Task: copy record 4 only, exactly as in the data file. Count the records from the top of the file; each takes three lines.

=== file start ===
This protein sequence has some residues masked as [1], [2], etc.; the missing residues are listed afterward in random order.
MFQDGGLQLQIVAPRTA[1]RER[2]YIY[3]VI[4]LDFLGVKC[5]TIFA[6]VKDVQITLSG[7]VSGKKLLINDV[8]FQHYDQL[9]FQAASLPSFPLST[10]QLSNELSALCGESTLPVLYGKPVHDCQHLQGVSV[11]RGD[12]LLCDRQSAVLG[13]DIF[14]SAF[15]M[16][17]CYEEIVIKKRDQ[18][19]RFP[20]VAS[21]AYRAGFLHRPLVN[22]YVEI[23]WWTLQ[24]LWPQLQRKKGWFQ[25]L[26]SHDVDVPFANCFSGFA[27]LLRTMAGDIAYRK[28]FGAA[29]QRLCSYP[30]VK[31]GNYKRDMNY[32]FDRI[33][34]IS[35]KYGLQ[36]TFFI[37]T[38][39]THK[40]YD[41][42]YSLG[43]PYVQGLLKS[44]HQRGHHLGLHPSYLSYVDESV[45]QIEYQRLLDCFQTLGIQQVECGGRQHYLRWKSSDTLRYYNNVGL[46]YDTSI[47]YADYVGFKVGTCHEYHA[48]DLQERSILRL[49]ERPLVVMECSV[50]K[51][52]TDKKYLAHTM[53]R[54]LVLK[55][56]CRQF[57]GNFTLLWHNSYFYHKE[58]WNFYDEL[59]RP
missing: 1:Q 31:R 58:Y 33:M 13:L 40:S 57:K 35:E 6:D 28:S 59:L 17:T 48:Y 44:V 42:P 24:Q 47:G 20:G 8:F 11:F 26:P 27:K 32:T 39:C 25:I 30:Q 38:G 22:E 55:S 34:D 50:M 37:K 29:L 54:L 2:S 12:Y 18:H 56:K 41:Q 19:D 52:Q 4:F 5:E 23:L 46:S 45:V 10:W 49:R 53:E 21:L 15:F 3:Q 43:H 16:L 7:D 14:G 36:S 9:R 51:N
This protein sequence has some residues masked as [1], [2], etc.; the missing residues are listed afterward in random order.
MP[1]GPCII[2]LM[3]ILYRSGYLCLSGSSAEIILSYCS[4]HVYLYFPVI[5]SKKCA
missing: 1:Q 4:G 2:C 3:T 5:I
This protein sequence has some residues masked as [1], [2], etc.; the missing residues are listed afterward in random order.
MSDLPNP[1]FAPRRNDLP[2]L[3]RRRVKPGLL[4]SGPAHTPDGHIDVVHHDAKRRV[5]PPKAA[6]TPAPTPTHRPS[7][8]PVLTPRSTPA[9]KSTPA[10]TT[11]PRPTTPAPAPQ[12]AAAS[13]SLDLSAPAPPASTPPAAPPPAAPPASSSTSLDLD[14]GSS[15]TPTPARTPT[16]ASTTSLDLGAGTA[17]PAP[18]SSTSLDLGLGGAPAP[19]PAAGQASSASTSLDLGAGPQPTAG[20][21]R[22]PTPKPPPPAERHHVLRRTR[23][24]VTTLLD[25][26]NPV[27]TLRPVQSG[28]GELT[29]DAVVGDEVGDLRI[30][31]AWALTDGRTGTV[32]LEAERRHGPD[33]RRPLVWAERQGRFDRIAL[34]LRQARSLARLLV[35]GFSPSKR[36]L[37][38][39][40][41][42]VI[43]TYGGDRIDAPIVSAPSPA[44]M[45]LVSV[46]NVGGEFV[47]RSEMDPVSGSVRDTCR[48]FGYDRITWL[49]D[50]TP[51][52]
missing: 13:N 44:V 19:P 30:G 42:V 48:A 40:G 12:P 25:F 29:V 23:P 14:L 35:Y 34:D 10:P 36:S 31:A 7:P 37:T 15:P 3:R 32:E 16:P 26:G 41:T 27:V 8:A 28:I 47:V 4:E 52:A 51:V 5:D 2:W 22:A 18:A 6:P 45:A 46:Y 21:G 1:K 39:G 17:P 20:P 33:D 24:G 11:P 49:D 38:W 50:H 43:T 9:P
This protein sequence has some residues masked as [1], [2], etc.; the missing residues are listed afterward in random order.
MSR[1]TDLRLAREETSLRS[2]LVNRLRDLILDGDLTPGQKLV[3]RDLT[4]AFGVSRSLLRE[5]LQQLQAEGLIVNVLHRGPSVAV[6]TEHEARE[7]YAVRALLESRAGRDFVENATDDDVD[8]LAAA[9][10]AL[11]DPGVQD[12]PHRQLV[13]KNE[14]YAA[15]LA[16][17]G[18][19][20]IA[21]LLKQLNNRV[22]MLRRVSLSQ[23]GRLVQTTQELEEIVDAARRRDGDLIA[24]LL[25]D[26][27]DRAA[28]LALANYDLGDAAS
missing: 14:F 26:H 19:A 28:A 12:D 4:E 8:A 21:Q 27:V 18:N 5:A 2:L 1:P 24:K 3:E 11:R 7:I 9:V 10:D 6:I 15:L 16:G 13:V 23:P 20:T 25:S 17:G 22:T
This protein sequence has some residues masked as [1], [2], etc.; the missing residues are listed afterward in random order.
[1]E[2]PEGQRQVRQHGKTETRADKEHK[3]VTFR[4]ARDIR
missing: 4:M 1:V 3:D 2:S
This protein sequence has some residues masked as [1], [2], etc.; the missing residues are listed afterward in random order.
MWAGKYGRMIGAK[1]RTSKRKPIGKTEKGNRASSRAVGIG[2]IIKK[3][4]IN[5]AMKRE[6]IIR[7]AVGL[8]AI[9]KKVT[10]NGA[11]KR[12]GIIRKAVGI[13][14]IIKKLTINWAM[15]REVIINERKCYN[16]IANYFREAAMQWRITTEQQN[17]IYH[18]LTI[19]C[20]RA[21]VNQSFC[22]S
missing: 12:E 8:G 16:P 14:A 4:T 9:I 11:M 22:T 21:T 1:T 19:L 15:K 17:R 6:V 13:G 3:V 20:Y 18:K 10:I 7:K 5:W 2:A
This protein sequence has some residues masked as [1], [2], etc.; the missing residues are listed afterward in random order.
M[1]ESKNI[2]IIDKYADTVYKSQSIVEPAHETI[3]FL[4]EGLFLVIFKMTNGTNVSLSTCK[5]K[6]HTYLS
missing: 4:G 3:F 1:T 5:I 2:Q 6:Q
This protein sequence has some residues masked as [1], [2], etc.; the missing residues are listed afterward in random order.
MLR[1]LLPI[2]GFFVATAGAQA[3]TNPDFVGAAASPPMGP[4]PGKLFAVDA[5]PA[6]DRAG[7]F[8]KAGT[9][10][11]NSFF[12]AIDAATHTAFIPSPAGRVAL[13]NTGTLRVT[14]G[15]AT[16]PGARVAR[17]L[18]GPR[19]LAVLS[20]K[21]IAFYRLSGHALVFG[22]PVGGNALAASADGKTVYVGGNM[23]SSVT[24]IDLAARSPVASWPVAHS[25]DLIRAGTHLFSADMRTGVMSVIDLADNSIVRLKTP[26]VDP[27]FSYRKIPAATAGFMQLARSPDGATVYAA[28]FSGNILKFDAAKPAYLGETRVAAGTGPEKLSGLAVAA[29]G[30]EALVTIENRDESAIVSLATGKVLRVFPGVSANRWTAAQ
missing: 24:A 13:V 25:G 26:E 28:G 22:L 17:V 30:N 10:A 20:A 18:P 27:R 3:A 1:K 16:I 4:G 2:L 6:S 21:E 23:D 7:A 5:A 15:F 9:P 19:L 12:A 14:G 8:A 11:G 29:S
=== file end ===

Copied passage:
This protein sequence has some residues masked as [1], [2], etc.; the missing residues are listed afterward in random order.
MSR[1]TDLRLAREETSLRS[2]LVNRLRDLILDGDLTPGQKLV[3]RDLT[4]AFGVSRSLLRE[5]LQQLQAEGLIVNVLHRGPSVAV[6]TEHEARE[7]YAVRALLESRAGRDFVENATDDDVD[8]LAAA[9][10]AL[11]DPGVQD[12]PHRQLV[13]KNE[14]YAA[15]LA[16][17]G[18][19][20]IA[21]LLKQLNNRV[22]MLRRVSLSQ[23]GRLVQTTQELEEIVDAARRRDGDLIA[24]LL[25]D[26][27]DRAA[28]LALANYDLGDAAS
missing: 14:F 26:H 19:A 28:A 12:D 4:E 8:A 21:Q 27:V 18:N 5:A 2:L 1:P 24:K 3:E 11:R 7:I 9:V 10:D 6:I 15:L 16:G 13:V 23:P 20:T 25:S 17:G 22:T